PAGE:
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Wakefield city manager outlines goals for commission

 

March 12, 2019

P.J. Glisson/Daily Globe

MEMBERS OF Wakefield's planning commission listen closely at their Monday meeting while city manager Bob Brown, center, presents an ambitious game plan for the coming months. From left are commission members Jim Anderson and Karen Manson. On the other side of Brown is chairman Dale White. Member Tara Hamilton has her back turned, and member Marsha Vestich is not shown.

By P.J. GLISSON

news@yourdailyglobe.com

Wakefield - At their regular Monday meeting, Chairman Dale White told members of Wakefield's planning commission that the nature of their roles was about to change.

"We're going to become more proactive in what happens in town," he said, adding, "Everybody keep a clear, open mind about where we're going."

City manager Bob Brown then spent his first commission meeting explaining to members what he hopes they will accomplish in the next year or so.

Using a slide show, Brown reminded that the planning commission has two major functions: 1. To act as an advisory board to the city council, and 2. To act on some matters as a legislative board in its own right.

He said commission members will be in charge of creating a new master plan, capital improvement plan and recreation plan. They also will be in charge of zoning ordinances, as well as reviews of zoning and site plans.

According to Brown, the council will adopt the master plan, as well as ordinances. It also will issue appointments, variances, appeals and interpretations. Among other duties, it also will create budgets and participate in zoning reviews.

Brown said that, in creating new city plans, the commission must determine the community's character, what its residents want and need, and what the city wishes to encourage or discourage.

He said he expects the planning process to include attention to surveys, which the state requires. But he said city officials also will conduct related workshops, focus groups, civic group presentations, personal interviews, and outreach via media and the city's website.

According to the city manager, commission members also will address additional considerations such as existing land use patterns, suitability of land use, available public utilities and services, road networks, and master plans of surrounding communities.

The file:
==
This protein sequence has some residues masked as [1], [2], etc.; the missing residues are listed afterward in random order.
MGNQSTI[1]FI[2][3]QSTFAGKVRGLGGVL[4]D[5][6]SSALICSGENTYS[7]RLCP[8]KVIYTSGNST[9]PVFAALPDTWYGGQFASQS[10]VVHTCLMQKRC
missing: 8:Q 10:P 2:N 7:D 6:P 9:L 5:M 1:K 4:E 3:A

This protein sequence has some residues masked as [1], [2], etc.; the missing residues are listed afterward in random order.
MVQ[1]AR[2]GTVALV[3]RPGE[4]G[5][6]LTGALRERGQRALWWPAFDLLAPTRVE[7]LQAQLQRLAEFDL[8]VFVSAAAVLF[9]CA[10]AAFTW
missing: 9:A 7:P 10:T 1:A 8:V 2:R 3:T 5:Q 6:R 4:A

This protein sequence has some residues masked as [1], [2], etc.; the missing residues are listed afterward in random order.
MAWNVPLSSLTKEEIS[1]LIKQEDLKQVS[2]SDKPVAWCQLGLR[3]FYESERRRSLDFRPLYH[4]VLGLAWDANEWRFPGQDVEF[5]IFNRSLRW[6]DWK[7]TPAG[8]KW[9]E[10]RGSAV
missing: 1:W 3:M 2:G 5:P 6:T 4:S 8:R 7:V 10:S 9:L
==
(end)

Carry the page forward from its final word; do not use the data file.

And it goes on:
In relation to how many updates will be required in relation to existing plans, Brown said, "We already know there will be some major changes." That's because current plans were written according to now defunct state rules.

New state standards, said Brown, will require commissioners to include mapping, demographics and other elements not needed in the past.

Beyond the new city plans, Brown said he hopes commissioners also will address zoning ordinances gradually to see whether the city's existing rulings still make sense.

Overall, he concluded, "I'm very project-based. What is the project? What is the cost? When is the deadline? Let's do it."

Commission members listened closely to Brown's suggestions and thanked him for his guidance. "It'll be fun," said commission member Tara Hamilton of the direction in which the commission is heading.

Prohibiting marijuana ventures

In other news, the commission heard White provide the first reading of section 155.297, which is a pending amendment to Zoning Ordinance No. 227. The amendment specifically prohibits marijuana establishments in the city.

Members then voted to schedule a related public hearing during their next regular meeting on April 8 at 4:30 p.m. in the council room of the municipal building.

The commission also voted to schedule a public hearing during the same April 8 meeting on a garage variance granted to Jeremy Grasso at 411 3rd Ave.

The public is welcome to attend the meeting and the public hearings.

 
 

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